Shake it Up Part 2: (self) Forgiveness

Written by: Barbara

Heading to the opposite side of the world this week, I have three intentions: To let go and let the world be. To say yes. And to forgive.

Not to forgive others -- not quite yet. To forgive myself.

I have always considered myself fairly well-versed in forgiveness. When I was 9, my older sister and I got into a horrible fight. Hair pulling and deep scratches and things that couldn’t be unsaid. After time apart in separate rooms, I wrote her an epic, I-Love-You apology note. She accepted it.

Adulthood forgiveness seems to be a vastly different realm. There are deeper set hurts that have taken root and, even when you pull them up to weed them out, roots can linger and grow again.

Back when I lived in New York City, I was working for Nike and on the go every day. I had no clue what I truly loved and who I was without the Swoosh. Tightness of anxiety, dread, and worry gripped me with an intensity I had never known prior to the buzz of Manhattan. I had let go of small town Massachusetts, yet I held onto the longing for simple living. I just didn’t know how. I was angry with myself, daily. I was angry at a Catholic upbringing. Outwardly, I was happy and humble and optimistic. What a paradox to live in!

I couldn’t write off that anger with a simple “I’m sorry” note from myself. Believe me, I tried: Journaling every day and scribbling love notes to myself in black ink. I had to really confront it, head on, and show kindness to it. Show kindness to myself.

In my NYC days, that meant physically leaving a job that was not fueling my sense of purpose. Nike was a wonderful place with exceptionally talented and hardworking people; yet, I knew deep down it did not nurture me at the time. I needed to take on the work of self-growth, self-love, and self-celebration.

Over time and intentional change, I sought a career path that brought me joy. I am able to tune into the sensations of my body and listen. That ache in my chest? That throb in my heart? It meant something was not aligned in my life and it was time to step back, take a look, and perhaps make a change.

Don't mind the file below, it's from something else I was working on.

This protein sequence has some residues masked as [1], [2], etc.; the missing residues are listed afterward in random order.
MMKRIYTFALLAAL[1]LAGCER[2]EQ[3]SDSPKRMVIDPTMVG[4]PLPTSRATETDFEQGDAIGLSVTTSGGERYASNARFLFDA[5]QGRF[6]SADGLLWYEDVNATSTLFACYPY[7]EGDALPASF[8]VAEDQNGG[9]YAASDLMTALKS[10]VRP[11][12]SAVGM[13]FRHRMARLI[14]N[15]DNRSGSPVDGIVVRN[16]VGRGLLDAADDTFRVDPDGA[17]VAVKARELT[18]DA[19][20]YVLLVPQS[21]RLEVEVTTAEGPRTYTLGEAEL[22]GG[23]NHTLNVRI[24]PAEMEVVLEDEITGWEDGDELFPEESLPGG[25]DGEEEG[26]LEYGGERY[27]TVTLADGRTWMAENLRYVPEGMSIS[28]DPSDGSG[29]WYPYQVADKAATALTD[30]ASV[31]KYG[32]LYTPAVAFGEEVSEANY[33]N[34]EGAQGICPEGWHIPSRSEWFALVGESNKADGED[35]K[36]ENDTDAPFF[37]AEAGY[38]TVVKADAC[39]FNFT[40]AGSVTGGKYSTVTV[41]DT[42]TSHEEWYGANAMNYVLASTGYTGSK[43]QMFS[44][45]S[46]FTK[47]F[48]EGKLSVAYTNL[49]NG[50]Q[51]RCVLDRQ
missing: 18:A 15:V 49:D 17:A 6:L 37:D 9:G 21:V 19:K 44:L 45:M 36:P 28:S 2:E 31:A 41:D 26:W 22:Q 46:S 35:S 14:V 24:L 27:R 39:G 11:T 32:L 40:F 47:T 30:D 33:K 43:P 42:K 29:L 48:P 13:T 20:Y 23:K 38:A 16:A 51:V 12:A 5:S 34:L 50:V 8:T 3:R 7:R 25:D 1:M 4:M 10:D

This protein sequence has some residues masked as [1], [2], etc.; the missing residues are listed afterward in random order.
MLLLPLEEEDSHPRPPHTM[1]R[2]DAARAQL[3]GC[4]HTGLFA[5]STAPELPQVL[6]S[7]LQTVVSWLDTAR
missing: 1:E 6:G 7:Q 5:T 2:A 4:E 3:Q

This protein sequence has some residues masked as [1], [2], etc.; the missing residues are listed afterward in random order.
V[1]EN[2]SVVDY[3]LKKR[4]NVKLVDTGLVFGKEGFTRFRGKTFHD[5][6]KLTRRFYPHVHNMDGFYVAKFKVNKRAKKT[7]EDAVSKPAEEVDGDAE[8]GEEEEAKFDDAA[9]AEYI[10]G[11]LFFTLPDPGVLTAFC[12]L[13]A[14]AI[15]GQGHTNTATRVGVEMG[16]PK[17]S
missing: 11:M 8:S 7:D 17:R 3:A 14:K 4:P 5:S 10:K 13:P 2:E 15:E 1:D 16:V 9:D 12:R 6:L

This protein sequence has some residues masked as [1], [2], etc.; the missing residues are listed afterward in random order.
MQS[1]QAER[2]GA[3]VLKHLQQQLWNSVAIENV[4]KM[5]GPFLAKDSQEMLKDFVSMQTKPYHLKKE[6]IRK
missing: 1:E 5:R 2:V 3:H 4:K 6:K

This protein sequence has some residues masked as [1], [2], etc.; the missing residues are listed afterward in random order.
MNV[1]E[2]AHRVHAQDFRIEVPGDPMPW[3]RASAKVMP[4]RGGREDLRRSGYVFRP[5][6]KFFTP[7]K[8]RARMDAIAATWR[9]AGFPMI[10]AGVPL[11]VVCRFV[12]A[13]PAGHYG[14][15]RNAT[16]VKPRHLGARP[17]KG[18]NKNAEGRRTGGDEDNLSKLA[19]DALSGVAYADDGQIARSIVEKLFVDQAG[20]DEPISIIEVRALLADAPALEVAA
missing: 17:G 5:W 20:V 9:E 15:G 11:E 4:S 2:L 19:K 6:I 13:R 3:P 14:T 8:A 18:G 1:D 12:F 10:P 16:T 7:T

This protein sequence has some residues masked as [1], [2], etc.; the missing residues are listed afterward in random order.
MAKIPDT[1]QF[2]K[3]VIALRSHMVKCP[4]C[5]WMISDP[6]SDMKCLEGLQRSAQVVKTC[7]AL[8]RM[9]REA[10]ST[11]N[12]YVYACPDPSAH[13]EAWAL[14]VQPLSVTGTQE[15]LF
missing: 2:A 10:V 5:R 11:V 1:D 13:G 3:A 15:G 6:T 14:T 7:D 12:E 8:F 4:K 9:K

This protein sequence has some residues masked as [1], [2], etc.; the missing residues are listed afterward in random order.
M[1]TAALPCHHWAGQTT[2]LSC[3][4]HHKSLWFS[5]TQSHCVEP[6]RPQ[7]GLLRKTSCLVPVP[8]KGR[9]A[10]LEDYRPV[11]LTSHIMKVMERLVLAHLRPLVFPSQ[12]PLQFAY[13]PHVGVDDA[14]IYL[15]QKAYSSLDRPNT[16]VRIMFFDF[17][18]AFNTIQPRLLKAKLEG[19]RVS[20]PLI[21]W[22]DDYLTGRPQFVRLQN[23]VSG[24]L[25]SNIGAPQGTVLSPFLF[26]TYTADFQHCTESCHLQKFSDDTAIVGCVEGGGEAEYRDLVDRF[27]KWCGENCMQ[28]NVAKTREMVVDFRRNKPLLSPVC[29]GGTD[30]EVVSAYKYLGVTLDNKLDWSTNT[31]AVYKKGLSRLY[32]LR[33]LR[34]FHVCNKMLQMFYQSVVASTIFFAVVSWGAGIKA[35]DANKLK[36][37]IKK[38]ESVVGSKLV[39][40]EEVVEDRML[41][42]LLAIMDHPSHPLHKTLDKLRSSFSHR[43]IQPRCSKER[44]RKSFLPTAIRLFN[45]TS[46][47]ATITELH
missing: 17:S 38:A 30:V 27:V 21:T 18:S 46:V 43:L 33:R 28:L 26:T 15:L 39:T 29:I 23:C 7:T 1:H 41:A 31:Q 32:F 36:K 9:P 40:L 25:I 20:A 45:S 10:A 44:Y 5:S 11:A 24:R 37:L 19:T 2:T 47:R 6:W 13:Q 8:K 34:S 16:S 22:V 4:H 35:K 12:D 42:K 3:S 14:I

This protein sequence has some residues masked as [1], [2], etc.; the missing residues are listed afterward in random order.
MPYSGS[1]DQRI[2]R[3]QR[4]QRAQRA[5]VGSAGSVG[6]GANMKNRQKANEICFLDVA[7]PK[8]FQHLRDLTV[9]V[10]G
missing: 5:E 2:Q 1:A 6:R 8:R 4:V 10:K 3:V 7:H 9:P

The question is though, Could I remind myself that I am good enough? Over and over in my childhood, I heard that I had a certain place as a girl, that Catholicism was the only Truth, that I was too loud and no one wanted to hear that. These messages and others became hardwired that I took into my adulthood.
I wonder what might happen if I actively, every day, offered myself forgiveness for each change that I made and stand with confidence in the movement of the moment. As I mentioned in my earlier piece, Shake it Up, I thrive from change.

So if I thrive from it, can I accept it and forgive myself for the impact of those past changes on myself and others? Can I forgive myself and love who I am in this very moment, today?

Teachings of forgiveness tells me yes, yes I can.

There are 3 things I do now to actively forgive myself in a loving and compassionate way. In turn these actions allow me to expand to love and accept others.

  1. Loving Kindness Meditations: Sitting quietly for a few moments to focus on my breath and offer love and peace to myself, to someone close to me, to someone I barely know, to someone challenging (that’s the hard part!), and finally to the whole world.

  2. Acknowledging self-talk: Everyone has an inner critic. It’s that stream of consciousness that internally scolds us, says mean things to us, produces self-doubt, and on and on. We can choose to “give the mic” to these voices - or, we can acknowledge their presence, shush their volume, and move on.

  3. Gratitude Journaling: Most mornings, I write in a 2019 planner a short list of what I am grateful for. This is a proven tool to cultivate happiness and appreciation for one’s life. It bolsters well-being. So far, I am super grateful for coffee, friendship, love, and my sweet little cat. It’s an imperfect practice and I can notice my inner critic’s volume on day’s I don’t do it!

Forgiveness is a muscle to flex. Just runners can log miles of training for a marathon to get to the finish line, I can practice forgiveness in the above ways. Just like running a marathon, forgiveness can be hard. Some efforts more difficult than others. Yet, it is achievable and the outcome is well worth it. And perhaps just like running, there really is no finish line in the pursuit of bettering oneself.

I choose to forgive. Forgive myself for a past I’ve had a white knuckled grip on and a belief system that simply doesn’t belong to me. Because the only baggage I want to bring with me to Australia is the bag that I check and a heart filled with compassion.